Princess Zelda appears in the spinoff Hyrule Warriors as a playable character. She wields Rapiers that can transform into a Bow of Light, Batons that can manipulate wind and lightning, and Dominion Rods that allow her to control Owl Statue and Hammer Guardian Statue. Her appearances from Ocarina of Time, Twilight Princess, and Skyward Sword will be alternate costumes available via downloadable content. Other downloadable content gives her recolors of her default look to resemble Hilda from A Link Between Worlds and her A Link to the Past incarnation artwork to unlock, a costume that makes her look like Ilia and the Dominion Rod is added as a weapon for her to use. In the Hyrule Warriors: Definitive Edition, Princess Zelda gains a new alternate costume based on her Breath of the Wild incarnation.
The first installment of the series was released in Japan on December 18, 1987. Subsequent games are numbered and given a story unrelated to previous games, so the numbers refer to volumes rather than to sequels. Many Final Fantasy games have been localized for markets in North America, Europe, and Australia on numerous video game consoles, personal computers (PC), and mobile phones. Future installments will appear on seventh and eighth generation consoles. As of November 2016, the series includes the main installments from Final Fantasy to Final Fantasy XV, as well as direct sequels and spin-offs, both released and confirmed as being in development. Most of the older games have been remade or re-released on multiple platforms.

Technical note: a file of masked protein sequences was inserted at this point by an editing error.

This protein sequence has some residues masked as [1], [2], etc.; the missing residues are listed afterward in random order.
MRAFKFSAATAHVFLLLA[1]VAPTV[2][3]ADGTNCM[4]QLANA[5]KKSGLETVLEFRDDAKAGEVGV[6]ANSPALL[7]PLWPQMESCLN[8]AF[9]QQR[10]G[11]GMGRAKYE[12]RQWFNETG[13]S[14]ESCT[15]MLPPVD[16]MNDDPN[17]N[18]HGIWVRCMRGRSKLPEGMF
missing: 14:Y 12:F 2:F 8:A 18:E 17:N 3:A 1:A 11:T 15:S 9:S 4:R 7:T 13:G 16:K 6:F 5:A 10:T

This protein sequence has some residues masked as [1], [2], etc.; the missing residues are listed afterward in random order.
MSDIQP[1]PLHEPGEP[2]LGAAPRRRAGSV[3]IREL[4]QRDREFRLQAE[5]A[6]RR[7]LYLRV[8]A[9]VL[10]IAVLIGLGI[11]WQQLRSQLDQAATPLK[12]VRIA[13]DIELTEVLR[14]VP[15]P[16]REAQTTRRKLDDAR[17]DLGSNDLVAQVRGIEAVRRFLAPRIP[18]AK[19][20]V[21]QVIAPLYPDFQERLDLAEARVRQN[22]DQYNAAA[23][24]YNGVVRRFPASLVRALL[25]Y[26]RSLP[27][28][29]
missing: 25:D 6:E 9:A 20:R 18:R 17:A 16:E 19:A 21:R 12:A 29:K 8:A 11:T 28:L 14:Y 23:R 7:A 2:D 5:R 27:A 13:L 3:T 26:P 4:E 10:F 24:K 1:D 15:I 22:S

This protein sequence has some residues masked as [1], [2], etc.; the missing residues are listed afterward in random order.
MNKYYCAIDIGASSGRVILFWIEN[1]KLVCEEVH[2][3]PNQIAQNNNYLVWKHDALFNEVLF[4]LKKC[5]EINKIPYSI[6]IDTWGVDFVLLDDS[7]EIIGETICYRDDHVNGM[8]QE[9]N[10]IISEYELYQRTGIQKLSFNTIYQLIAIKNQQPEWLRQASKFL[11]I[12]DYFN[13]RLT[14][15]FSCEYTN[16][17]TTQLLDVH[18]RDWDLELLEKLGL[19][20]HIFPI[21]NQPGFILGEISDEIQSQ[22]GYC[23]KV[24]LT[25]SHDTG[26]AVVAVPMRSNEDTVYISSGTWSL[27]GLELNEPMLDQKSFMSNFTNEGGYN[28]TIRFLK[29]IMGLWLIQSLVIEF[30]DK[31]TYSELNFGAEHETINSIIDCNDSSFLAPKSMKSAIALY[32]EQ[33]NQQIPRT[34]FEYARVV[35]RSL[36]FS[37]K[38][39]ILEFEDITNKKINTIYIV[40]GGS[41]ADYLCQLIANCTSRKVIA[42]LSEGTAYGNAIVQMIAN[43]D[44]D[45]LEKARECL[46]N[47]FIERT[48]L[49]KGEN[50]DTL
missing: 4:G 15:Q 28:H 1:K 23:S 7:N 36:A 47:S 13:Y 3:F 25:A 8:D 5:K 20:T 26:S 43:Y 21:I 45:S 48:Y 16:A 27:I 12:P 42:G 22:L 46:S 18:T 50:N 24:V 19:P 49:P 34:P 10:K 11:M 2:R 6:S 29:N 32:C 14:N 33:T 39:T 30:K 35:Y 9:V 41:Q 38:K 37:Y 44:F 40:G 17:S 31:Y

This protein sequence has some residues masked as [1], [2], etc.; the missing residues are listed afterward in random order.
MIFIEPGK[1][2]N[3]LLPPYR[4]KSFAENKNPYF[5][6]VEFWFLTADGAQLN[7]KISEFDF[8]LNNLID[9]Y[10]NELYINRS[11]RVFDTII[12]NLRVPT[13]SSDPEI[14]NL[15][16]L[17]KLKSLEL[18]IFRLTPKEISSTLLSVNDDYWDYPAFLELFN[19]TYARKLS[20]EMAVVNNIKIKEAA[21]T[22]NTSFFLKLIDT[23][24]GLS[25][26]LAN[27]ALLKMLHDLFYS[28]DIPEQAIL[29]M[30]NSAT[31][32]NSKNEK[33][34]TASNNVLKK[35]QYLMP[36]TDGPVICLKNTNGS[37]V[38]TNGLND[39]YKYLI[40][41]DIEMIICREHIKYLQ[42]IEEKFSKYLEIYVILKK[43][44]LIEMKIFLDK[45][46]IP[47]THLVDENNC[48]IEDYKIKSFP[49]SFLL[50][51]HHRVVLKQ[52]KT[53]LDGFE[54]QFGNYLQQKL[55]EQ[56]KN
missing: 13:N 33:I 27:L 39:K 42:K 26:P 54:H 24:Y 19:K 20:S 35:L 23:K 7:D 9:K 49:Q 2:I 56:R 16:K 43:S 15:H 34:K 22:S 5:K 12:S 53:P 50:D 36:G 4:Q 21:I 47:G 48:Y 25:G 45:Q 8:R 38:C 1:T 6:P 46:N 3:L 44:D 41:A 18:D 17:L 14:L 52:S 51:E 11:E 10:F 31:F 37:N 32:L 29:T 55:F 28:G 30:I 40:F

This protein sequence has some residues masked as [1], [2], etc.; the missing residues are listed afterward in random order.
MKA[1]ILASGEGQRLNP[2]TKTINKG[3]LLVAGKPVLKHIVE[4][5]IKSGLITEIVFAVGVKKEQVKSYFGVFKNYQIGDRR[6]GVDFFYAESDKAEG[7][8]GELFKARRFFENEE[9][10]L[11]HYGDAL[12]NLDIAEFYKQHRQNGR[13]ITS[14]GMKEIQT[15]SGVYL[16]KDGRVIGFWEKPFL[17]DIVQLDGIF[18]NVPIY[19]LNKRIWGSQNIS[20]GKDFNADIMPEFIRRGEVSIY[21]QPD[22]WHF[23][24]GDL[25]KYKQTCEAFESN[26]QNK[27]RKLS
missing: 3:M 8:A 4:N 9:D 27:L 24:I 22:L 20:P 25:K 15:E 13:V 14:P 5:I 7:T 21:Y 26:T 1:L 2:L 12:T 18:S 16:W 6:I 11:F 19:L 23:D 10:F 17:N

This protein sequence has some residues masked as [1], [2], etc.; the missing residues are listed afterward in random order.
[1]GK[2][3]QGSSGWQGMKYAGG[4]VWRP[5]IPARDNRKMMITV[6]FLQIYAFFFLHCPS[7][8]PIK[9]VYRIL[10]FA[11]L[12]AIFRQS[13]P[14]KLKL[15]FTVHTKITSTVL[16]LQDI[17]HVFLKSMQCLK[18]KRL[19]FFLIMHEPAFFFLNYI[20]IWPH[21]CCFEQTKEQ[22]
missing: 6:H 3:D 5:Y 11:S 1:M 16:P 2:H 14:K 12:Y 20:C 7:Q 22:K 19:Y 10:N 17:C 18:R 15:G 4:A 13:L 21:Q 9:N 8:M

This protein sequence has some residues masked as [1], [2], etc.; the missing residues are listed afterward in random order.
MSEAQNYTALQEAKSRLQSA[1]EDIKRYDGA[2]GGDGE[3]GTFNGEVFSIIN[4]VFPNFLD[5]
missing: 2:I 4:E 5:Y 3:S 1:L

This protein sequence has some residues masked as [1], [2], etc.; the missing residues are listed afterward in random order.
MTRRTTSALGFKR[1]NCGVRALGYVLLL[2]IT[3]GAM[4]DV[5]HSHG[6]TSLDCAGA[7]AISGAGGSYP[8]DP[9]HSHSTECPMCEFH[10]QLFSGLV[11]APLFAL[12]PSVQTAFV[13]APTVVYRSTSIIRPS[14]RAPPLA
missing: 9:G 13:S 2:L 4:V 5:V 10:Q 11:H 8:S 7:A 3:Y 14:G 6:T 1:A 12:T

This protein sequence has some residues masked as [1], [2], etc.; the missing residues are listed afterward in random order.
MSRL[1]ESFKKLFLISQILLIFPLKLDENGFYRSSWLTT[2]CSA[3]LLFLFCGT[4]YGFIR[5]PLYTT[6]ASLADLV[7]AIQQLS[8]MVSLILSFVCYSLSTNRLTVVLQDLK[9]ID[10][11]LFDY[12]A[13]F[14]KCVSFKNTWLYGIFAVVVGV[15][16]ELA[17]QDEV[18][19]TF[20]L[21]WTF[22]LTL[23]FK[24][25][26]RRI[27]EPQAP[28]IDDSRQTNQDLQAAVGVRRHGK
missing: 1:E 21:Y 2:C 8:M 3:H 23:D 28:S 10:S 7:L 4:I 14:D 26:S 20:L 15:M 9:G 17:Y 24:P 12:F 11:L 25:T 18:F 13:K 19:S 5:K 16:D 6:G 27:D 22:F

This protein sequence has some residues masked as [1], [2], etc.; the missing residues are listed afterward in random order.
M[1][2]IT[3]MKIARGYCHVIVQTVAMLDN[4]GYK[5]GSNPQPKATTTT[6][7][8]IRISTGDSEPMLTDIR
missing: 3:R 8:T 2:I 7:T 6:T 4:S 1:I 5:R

The chronology of the Legend of Zelda series was a subject of much debate among fans until an official timeline was released within the Hyrule Historia collector's book, which was first released in Japan in December 2011. Prior to its release, producers confirmed the existence of a confidential document, which connected all the games. Certain materials and developer statements once partially established an official timeline of the released installments. Zelda II: The Adventure of Link is a direct sequel to the original The Legend of Zelda, and takes place several years later. The third game, A Link to the Past, is a prequel to the first two games, and is directly followed by Link's Awakening. Ocarina of Time is a prequel that takes the story many centuries back; according to character designer Satoru Takizawa, it was meant to implicitly tell the story of the Imprisoning War from the manual of A Link to the Past, with Majora's Mask directly following its ending. Skyward Sword is then a prequel to Ocarina of Time. Twilight Princess is set more than 100 years after Ocarina of Time.
The Legends series concluded with only two main games and a spin-off starring mainstay antagonist Tron Bonne before being discontinued. Unlike Battle Network and Zero, the final game in the series does not resolve the storyline. A continuation to the Legends series has become an oft-requested game among many Capcom and Mega Man fans. A third game was once under development for the Nintendo 3DS, but on July 17, 2011, Capcom cancelled the project saying it did not meet certain requirements. This decision was met with criticism from fans and gaming news outlets.